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Constance de Salm, Her Influence and Her Circle in the Aftermath of the French Revolution

«A Mind of No Common Order»


Ellen McNiven Hine

Largely forgotten during the second half of the nineteenth century and throughout most of the twentieth century, Constance de Salm (Constance-Marie de Théis, Mme Pipelet de Leury, later Princess de Salm-Reifferscheid-Dyck,) finally attracted the attention of such scholars as Elizabeth Colwill, Geneviève Fraisse, Huguette Krief, and Christine Planté in the early twenty-first century. However, there has to date been no comprehensive study of her published works, her vast correspondence, and the importance of her cultural exchanges. In this book, Ellen McNiven Hine contributes to the recent upsurge of interest in the literature of this particularly turbulent period in French history. This book considers not only her literary aspirations and claim to fame but also such topics as her contribution to the scientific culture of the period, the extent of the political involvement of a «non-activist» woman, her challenge to what she saw as inequitable provisions in the Civil Code, her championing of women’s progress in literature and the arts, and the role that networking and patronage played in her personal and professional life. Moreover, the study highlights the similarities and differences between her life, writing, and influence and those of other postrevolutionary women such as Mary Wollstonecraft, Germaine de Staël, Margaret Somerville, and Louise Colet.
Constance de Salm uses a variety of genres to address issues of particular importance to women, such as equal access to educational opportunities, the cost to women’s health of reproduction, and lack of economic resources for single and widowed women. She displays a surprising modernity in her awareness of the difficulty of resolving relationship, career, and motherhood problems that continue to plague women in the twenty-first century and points to a future in which women will have access to educational and employment opportunities.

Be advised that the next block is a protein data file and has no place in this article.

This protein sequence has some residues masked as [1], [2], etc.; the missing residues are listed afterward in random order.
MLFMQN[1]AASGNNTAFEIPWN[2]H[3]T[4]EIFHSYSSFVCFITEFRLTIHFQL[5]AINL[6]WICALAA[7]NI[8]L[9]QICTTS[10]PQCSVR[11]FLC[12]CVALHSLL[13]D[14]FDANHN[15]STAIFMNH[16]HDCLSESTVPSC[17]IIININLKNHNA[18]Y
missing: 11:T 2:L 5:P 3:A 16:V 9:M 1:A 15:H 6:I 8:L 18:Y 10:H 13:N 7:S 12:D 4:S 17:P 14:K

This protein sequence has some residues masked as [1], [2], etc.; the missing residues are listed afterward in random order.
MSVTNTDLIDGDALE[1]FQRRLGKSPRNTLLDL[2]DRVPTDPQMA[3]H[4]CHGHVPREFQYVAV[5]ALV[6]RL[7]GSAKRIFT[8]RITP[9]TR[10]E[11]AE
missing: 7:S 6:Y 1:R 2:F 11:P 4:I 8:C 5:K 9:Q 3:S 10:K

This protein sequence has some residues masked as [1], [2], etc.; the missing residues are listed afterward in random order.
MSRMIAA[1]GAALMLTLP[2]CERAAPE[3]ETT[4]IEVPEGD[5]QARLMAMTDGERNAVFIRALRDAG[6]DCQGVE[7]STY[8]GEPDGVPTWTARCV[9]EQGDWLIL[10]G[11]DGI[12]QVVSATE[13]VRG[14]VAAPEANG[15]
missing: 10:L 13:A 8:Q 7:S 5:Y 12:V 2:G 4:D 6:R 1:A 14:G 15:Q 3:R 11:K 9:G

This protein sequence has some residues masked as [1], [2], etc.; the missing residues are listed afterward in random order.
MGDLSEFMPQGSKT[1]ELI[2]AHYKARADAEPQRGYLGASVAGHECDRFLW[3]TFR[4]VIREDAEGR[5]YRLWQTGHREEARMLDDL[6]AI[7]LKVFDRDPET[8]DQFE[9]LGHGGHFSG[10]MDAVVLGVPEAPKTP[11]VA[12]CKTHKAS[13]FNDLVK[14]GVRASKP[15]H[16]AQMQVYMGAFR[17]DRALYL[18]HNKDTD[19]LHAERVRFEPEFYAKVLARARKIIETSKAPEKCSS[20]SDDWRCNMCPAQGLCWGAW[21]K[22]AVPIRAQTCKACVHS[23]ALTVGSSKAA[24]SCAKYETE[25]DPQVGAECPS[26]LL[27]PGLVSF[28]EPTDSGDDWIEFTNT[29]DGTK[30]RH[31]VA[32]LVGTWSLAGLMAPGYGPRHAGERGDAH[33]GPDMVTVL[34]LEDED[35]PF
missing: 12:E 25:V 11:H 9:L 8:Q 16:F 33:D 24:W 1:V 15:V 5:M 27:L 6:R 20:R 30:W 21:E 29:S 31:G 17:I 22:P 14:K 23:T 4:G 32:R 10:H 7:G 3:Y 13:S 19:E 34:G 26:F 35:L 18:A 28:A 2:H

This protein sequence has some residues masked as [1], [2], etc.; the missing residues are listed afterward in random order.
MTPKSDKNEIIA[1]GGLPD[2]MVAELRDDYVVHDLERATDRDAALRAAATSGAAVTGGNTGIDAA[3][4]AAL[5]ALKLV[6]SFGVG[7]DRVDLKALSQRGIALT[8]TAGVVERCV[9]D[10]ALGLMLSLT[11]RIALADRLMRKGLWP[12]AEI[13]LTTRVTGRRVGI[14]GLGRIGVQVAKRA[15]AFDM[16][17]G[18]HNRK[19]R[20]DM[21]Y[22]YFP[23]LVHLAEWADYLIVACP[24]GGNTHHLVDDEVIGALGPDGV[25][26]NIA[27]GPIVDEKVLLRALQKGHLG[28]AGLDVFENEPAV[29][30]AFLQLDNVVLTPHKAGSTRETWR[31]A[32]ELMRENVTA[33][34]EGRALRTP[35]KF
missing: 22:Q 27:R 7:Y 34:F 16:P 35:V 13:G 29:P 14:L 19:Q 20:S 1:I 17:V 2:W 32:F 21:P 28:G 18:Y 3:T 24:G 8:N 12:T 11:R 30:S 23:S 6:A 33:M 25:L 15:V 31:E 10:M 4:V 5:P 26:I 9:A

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3. THEEARLYYEARS: Championing the Women’s Cause 47


Huguette Krief begins her introduction to Vivre libre et écrire, an anthology of novelists of the revolutionary period, with the following comment on the moral, political and aesthetic significance of women’s writing at the time that Constance Pipelet was composing Sapho, Epître aux femmes, Epître sur les dis- sensions des gens de lettres and other poems of the 1790s: Par delà la complexité d’une production romanesque considérée naguère comme sans intérêt ni profondeur, se révèlent des lignes de force, des continuités et des ruptures dans la création littéraire. La Révolution française est un moment où les questions se font plus pressantes, où la littérature féminine est porteuse d’une signification morale, politique et esthétique. La diversité des thèmes et des choix des formes ne saurait faire oublier que ces oeuvres participent à une subtile remise en cause de l’espace réservé à l’expression des femmes.1 While her championship of women’s causes is a constant theme underlying all her work, the key text that everyone mentions in any discussion of Constance de Salm is Epître aux femmes, the importance of which she herself recognized as crucial to the on-going debate regarding women’s writing that was raging par- ticularly fiercely at the time.2 · 3 · THE EARLY YEARS Championing the Women’s Cause Hine Intro thru 6_T3.qxd 11/28/2011 1:16 PM Page 47 While she derived satisfaction from her first major foray into public author- ship in...

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